Sent from my SM-G950F using Tapatalk

  6. #6
    Join Date
    13th July 2008 - 20:48
    Bike
    R1200RT LC
    Location
    Paremata
    Posts
    4,088
    In order for a bike to be LAMS approved, it must be on the NZTA LAMS approved list. Even if it's on the list, if its modified to increase power or decrease weight, or both, it invalidates the LAMS approval.

    Most police haven't heard of LAMS. Unless they own a bike themselves, or are a traffic specialist, most dont know the rules around LAMS.

    The shop is interested in nothing beyond how much money you spend on hitting the bike up. Their advice is self serving.

    But they are right. In reality, nothing much will happen, at least in regard to the police. Insurance is a different story. A modified LAMS bike will give them the chance to walk away.

    Your call.

    BTW, pinching Gremlins moniker. Untidy.

  7. #7
    Join Date
    1st September 2007 - 21:01
    Bike
    1993 Yamaha FJ 1200
    Location
    Paradise
    Posts
    13,100
    Blog Entries
    2
    Quote Originally Posted by rastuscat View Post
    ... Even if it's on the list, if its modified to increase power or decrease weight, or both, it invalidates the LAMS approval.
    Actually it does not state THAT at all. What it DOES say is ... "They cannot be modified in any way to increase the power-to-weight ratio".

    If there is no actual proof of either an increase in power (or weight loss) ... that would affect the bikes Power to weight ratio that allowed it to be LAM's approved ... it MUST be legal.
    Sweat wipes off. Road-rash doesn't.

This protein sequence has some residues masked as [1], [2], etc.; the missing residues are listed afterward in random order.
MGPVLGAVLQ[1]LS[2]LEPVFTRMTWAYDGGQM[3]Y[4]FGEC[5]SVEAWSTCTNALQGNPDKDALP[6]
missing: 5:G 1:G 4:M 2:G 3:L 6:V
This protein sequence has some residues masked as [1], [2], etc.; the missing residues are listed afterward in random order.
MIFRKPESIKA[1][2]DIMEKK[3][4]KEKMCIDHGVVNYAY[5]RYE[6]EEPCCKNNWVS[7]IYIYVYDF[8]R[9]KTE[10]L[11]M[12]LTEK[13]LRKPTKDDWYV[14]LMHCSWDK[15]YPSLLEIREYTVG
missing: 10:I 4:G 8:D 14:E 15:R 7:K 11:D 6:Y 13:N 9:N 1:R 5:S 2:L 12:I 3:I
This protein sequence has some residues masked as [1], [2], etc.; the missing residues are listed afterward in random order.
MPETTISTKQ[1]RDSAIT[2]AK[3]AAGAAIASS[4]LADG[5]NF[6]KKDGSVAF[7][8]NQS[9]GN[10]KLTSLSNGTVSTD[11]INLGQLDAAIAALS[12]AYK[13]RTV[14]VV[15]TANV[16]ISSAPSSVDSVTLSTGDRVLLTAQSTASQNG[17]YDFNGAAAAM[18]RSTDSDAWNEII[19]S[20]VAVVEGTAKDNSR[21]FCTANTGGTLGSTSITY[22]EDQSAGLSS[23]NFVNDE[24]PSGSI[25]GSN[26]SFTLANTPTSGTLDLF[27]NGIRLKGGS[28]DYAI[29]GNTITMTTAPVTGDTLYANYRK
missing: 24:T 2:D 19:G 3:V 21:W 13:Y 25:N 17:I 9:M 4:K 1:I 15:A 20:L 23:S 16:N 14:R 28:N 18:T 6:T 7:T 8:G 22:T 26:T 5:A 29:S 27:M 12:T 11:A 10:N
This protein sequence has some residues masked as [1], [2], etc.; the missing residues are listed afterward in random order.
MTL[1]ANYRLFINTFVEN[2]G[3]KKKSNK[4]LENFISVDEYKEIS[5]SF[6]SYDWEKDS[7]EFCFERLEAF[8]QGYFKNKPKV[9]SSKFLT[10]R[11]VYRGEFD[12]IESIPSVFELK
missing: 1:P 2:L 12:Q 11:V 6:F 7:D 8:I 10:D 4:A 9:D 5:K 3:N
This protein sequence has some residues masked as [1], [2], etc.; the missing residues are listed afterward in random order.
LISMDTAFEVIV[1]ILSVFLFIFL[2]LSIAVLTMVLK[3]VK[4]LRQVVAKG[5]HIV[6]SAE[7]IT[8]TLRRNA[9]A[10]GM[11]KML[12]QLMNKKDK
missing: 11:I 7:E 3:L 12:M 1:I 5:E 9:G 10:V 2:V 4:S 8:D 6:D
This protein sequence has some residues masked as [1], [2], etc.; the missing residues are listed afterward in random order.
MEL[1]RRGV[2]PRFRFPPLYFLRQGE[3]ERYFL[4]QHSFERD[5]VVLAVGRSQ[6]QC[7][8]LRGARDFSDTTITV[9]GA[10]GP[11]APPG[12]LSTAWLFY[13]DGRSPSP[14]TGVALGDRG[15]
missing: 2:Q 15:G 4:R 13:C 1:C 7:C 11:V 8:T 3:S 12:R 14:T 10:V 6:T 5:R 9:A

8. #8
    Join Date
    23rd October 2013 - 18:30
    Bike
    72 Kawasaki A7, 05 Kawasaki W650
    Location
    Tauranga
    Posts
    1,283
    I don't understand why this question keeps coming up - it's unambiguous, any LAMS bike that is modified is no longer a LAMS bike, end of story. The legislation defers to the Driver Licensing Rule in terms of these regulations, so you won't find it in the Act. Here is the quote from the Rule:

    approved motorcycle means the make and model of any motorcycle that—
    (a)

    has an engine capacity of 250 cc or less, unless the Agency has prohibited the use of that make and model of motorcycle by notice published on the Agency’s Internet site; or
    (b)

    has an engine capacity of more than 250 cc but not more than 660 cc and a power-to-weight ratio of not more than 150 kilowatts per tonne and is approved for use by the Agency by notice published on the Agency’s Internet site; or
    (c)

    is powered by motive power wholly derived from an external source of electricity and is approved for use by the Agency by notice published on the Agency’s Internet site